Day: January 30, 2015

Keizer Rapids Regional Park

To the Editor: I am under the impression our Keizer Rapids Park was a regional park since Marion County contributed funds to purchase some of the property. The county was able to spend county park money. If the park is regional, the county should provide the city with funds for some park maintenance.  County Commissioner Janet Carlson is the co-chairman of the Community Build Task Force fundraising committee to fund the Big Toy in the park along with former Keizer city councilman Richard Walsh. If the county is so involved why is it that only people living within the city are on the Keizer Parks Board? It only makes sense that someone from the county should have a vote on how the regional park is managed and run since it has money in the park. The citizens of Keizer should thank the Marion County Commissioners for their interest and financial support. There are plans to construct a large indoor sports facility within the park in the future. The footprint for the building is set out in the revised park master plan. The money for the facility will have to come from the park budget at the expense of the other city parks. Besides the cost of construction there will be constant maintenance and administration cost throughout the year. The facility would need heating and cleaning in the winter and...

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State of the Union

To the Editor: The President’s State of the Union address is, by long standing tradition, a chest thumping opportunity for the administration in power. I would have expected no less from Obama. And a negative rebuttal by the other party is expected as well. It seems like things have never been better—or worse. Let me give my own “unbiased” views about what has or should have happened since Obama first became president. One of the Administration’s most significant actions, I feel, is beginning “normalization” of relations with Cuba, something that was long overdue. Closing of Gitmo—on track (I guess) but taking far too long. The previous administration’s action in denying prisoners access to courts of law has done irreparable damage to the credibility of the United States. Renunciation of torture – it’s about time.  I can hardly believe that we allowed such things as waterboarding and sleep deprivation to occur. Affordable Health Care—Seriously needed but so many concessions were made to Republicans and the health care industry (that failed to win their support, anyway) resulting in a very flawed health care act.  The Administration should have built on the Wyden-Bennett Bill which already had a measure of bi-partisan support. We have allowed our relationship with Russia to deteriorate, which is a very dangerous thing, indeed. The president should have entered into direct talks with President Putin, attended the Moscow Olympics, participated...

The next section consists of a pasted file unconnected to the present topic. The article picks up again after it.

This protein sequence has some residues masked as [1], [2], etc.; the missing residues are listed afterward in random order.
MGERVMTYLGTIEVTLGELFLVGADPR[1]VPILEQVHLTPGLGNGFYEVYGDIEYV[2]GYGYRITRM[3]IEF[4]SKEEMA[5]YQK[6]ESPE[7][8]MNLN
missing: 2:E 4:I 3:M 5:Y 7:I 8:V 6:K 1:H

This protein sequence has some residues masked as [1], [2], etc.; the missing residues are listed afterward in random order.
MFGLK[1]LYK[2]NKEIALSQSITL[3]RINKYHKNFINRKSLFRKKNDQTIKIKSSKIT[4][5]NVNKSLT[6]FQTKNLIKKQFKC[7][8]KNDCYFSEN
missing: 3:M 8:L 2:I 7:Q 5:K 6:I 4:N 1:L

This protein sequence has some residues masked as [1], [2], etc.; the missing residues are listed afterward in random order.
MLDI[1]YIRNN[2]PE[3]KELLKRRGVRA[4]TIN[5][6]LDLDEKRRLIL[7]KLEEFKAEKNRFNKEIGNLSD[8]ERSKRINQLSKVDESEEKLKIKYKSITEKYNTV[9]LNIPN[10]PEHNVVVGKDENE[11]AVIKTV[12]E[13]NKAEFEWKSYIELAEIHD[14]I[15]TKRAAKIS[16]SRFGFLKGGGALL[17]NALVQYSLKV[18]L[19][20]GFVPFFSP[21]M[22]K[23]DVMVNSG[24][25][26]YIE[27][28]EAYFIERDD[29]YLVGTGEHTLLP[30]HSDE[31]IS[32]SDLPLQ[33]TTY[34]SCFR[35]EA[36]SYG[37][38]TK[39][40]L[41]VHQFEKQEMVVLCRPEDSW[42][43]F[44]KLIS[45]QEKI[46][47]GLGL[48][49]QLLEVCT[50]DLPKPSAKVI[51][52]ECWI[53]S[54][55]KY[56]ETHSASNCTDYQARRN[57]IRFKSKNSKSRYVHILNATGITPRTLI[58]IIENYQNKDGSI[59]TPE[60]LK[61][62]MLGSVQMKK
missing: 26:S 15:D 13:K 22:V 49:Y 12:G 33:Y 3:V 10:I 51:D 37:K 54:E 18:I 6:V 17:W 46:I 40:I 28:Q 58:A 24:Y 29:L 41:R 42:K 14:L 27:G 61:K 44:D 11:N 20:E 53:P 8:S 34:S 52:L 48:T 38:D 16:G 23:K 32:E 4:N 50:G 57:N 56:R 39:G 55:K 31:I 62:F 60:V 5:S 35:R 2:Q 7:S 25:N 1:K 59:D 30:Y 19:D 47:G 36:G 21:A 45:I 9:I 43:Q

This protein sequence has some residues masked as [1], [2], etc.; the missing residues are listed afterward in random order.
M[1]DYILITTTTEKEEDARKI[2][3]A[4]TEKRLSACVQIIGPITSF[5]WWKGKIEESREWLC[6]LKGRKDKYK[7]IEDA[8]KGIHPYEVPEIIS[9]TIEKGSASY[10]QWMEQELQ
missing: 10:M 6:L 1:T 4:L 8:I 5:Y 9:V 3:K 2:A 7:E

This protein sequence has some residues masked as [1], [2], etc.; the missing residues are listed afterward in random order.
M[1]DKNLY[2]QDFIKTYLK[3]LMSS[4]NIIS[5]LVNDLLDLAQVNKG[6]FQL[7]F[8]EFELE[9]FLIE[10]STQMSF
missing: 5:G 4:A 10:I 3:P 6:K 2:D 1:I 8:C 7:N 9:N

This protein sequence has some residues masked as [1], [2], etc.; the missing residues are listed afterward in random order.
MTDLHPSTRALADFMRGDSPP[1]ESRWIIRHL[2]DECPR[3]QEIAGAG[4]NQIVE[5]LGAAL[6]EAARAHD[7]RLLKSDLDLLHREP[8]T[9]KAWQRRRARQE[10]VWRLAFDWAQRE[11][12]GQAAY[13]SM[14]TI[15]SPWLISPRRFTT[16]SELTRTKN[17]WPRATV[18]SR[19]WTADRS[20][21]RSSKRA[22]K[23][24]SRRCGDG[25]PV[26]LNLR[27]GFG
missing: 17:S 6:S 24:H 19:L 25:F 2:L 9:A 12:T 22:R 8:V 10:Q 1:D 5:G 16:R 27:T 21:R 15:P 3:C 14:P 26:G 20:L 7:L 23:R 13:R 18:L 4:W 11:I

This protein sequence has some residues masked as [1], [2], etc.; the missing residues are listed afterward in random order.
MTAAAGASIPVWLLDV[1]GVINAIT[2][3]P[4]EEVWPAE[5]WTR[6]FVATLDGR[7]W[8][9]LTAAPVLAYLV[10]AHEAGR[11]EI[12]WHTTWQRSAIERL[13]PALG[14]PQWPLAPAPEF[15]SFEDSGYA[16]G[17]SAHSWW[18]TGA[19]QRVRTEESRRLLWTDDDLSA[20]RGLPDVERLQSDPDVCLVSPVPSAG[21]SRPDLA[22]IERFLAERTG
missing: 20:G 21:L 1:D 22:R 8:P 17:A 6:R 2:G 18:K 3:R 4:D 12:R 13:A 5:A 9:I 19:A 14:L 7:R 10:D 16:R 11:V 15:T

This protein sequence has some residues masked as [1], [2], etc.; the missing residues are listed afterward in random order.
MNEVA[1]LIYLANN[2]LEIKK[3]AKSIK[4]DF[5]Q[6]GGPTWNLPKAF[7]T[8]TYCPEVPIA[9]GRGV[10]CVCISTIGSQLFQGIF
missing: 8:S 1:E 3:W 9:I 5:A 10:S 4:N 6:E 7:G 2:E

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Who’s missing in economic growth?

A Box of Soap By DON VOWELL To say that you are worried about America’s future is no different than saying you are worried about America’s children.  Last week we learned that just more than 50 percent of public school children are now from low-income homes.  In the same week we learned that the world’s richest 80 men collect the same income as the world’s three and a half billion poorest citizens.  The richest one percent will control half the world’s wealth by sometime in 2016.  That’s half for one percent, the other half for the 99 percent.  Even Congressional leadership is beginning to publicly speak of this inequity as a problem.  Is it time to connect the dots? Income level is now the surest indicator of successful outcomes in public schools.  Achievement gap is more reliably predicted by wealth than skin color.  Children from low income families often have more hurdles to clear than their financially stable classmates.  They often face disadvantages in hygiene, health, nutrition and sometimes safety and nurture in their homes.  There is humiliation in poverty.     We are fond of telling ourselves that America is the land of opportunity.  Anyone can rise from humble origin to become a success—societal or financial.  It isn’t borne out by reality.  Upward mobility is a hard thing to measure, but in our country children of poverty most...

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Republicans in the immigrant minefield

By MICHAEL GERSON Any Republican event convened by Rep. Steven King—he of “calves the size of cantaloupes” fame—could easily have degenerated into a festival of immigrant bashing. It is to the credit of the serious GOP presidential prospects in attendance that the Iowa Freedom Summit generally was not. Yes, Donald Trump emerged from his stretch clown car to say that “half of them are criminals.” And King declared that protesting Dream Act supporters were from “the other planet.” But the Republican script in Iowa was mainly focused on criticizing President Obama’s immigration executive actions rather than negatively characterizing illegal immigrants themselves. Avoiding offensive language is admittedly a low bar. But it is progress for Republicans to realize that they are walking in a minefield instead of a meadow. The greatest hazard to Republican prospects with rising demographic groups came in the form of an argument rather than an epithet. Former Sen. Rick Santorum made the case that the GOP should be “the party of the worker.” Which is better than being the party of disdain for “takers” and the “47 percent.” But Santorum went on to claim that immigration has depressed the earnings of native-born Americans. “We need to stand for an immigration policy,” he said, “that puts Americans and American workers first.” The campaign slogan “America first,” it turns out, is already taken. But Santorum is proposing a...

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